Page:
Dernau Maik Rönnefarth will probably remember this year's skiing holiday in Ischgl, Austria, for a long time to come. The carpenter is from Dernau, a wine-growing village not far from Bonn, and he was one of the people who were infected with the corona virus while in Ishgl. Now, shields are being developed to protect against the virus.
For three weeks the resulting illness "preoccupied" him, as he tells the General-Anzeiger. Forced to stay at home, he asked himself “What can we do to help?" The result: when Rönnefarth returned to his carpentry workshop, which actually specializes in furniture, he and his 28 employees started producing a sneeze guard made of plexiglass. It is designed to prevent the virus from spreading at the reception desks of medical practices, pharmacies and the like.
The plexiglass guard is u-shaped and can be placed on counters. There are different options that are easy to set up as well as more elaborate custom-made products. He has also developed a special panel for shop entrance doors. "It looks like a kiosk window," says the carpenter.
But Rönnefarth was quoted in a press release in the Handwerkskammer (Chamber of Trade) saying he didn’t know if the sneeze guard would become a permanent feature in their carpentry shop. At the moment, however, business seems to be going well. According to Rönnefarth, between 80 and 100 protective shields have been sold so far. And not only in the region, but also beyond. In view of the economic crisis brought on by the virus, Rönnefarth had registered for “Kurzarbeit” (reduced work hours) "only as a precaution". There is still a waiting period for the orders so far. He is concerned, however, that the supply chain could collapse.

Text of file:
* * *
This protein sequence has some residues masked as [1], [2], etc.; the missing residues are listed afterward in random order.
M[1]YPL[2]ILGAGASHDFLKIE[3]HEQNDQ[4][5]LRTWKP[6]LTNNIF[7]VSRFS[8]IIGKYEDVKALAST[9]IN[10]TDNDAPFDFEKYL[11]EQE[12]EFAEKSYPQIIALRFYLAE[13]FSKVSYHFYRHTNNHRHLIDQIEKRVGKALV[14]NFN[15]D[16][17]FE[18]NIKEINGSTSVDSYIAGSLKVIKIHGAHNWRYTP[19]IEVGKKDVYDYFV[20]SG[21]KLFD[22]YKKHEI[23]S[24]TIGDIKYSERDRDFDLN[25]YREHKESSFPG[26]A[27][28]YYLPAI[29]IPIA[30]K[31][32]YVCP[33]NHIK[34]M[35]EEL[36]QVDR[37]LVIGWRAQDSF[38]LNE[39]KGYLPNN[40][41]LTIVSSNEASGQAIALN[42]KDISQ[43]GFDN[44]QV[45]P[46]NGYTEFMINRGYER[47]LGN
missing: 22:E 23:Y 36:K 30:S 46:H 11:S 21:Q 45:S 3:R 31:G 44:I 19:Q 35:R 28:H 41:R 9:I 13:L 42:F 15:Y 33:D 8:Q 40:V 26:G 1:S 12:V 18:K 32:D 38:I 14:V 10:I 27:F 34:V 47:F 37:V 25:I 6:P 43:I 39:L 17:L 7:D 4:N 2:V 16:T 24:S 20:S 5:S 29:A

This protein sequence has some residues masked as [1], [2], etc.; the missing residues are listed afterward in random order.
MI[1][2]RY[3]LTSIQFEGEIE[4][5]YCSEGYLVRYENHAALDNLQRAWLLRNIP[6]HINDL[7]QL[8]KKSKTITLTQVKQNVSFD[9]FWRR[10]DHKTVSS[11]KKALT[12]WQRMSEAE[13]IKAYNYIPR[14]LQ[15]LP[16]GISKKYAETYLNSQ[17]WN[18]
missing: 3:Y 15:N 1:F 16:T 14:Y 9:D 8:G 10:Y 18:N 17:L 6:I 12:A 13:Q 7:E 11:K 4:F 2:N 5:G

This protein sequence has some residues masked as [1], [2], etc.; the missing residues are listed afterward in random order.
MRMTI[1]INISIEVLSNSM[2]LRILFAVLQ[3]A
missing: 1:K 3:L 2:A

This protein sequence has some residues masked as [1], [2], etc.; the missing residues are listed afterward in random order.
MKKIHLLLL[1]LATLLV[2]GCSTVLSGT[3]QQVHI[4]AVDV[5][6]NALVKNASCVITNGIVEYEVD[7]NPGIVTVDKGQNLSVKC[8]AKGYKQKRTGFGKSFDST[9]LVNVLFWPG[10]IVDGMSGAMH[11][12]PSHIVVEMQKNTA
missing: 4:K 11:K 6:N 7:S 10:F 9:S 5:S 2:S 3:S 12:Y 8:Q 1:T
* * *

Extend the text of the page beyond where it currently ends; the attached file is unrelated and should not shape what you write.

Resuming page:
3D printer used for another form of protection
Rönnefarth is not the only one in the region to use plexiglass to combat the spread of the virus. Holger Kowalewski, chairman of a civic association in Remagen, points out that the company Zaribo in the district of Oedingen produces a face shield made of plexiglass. It is produced there by 3D printers. The masks are primarily intended for some medical personnel and caregivers and for people who expose themselves to increased risk every day in order to help other people. They are also for those who belong to a high risk group. But the masks do not meet the FFP standard for a respiratory protection mask. Two or three printers working simultaneously 24 hours can produce up to 25 masks a day. Due to the limited capacity, companies are the first to be targeted to see if they are interested in the masks. The aim is to avoid "an onslaught of private customers, for whom the masks would then possibly only be left in a cupboard at home". There is no commercial for-profit interest, the sales price only covers the production costs. (Orig. text: Sven Westbrock / Translation: ck)